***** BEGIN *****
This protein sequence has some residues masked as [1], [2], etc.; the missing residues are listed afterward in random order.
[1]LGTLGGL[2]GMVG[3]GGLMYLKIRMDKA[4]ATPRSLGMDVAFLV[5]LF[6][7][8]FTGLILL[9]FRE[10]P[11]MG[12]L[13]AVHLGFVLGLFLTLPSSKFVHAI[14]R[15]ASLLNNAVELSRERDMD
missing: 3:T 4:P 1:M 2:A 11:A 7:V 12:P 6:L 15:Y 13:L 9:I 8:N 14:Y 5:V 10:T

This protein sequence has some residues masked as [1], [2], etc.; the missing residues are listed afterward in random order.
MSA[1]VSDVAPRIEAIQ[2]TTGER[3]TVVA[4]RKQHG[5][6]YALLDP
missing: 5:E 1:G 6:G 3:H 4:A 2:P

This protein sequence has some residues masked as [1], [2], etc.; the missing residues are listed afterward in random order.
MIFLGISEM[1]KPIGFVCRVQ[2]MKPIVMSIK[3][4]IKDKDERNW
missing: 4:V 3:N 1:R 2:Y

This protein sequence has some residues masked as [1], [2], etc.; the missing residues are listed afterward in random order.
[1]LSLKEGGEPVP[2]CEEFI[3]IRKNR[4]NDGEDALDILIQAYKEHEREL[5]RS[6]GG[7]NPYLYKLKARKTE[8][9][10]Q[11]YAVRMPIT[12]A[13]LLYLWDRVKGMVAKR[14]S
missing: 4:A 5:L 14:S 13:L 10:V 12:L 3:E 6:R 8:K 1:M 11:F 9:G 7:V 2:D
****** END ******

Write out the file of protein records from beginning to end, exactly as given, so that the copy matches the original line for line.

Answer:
This protein sequence has some residues masked as [1], [2], etc.; the missing residues are listed afterward in random order.
[1]LGTLGGL[2]GMVG[3]GGLMYLKIRMDKA[4]ATPRSLGMDVAFLV[5]LF[6][7][8]FTGLILL[9]FRE[10]P[11]MG[12]L[13]AVHLGFVLGLFLTLPSSKFVHAI[14]R[15]ASLLNNAVELSRERDMD
missing: 3:T 4:P 1:M 2:A 11:A 7:V 12:P 6:L 15:Y 13:L 9:I 8:N 14:Y 5:V 10:T

This protein sequence has some residues masked as [1], [2], etc.; the missing residues are listed afterward in random order.
MSA[1]VSDVAPRIEAIQ[2]TTGER[3]TVVA[4]RKQHG[5][6]YALLDP
missing: 5:E 1:G 6:G 3:H 4:A 2:P

This protein sequence has some residues masked as [1], [2], etc.; the missing residues are listed afterward in random order.
MIFLGISEM[1]KPIGFVCRVQ[2]MKPIVMSIK[3][4]IKDKDERNW
missing: 4:V 3:N 1:R 2:Y

This protein sequence has some residues masked as [1], [2], etc.; the missing residues are listed afterward in random order.
[1]LSLKEGGEPVP[2]CEEFI[3]IRKNR[4]NDGEDALDILIQAYKEHEREL[5]RS[6]GG[7]NPYLYKLKARKTE[8][9][10]Q[11]YAVRMPIT[12]A[13]LLYLWDRVKGMVAKR[14]S
missing: 4:A 5:L 14:S 13:L 10:V 12:L 3:E 6:R 8:K 1:M 11:F 9:G 7:V 2:D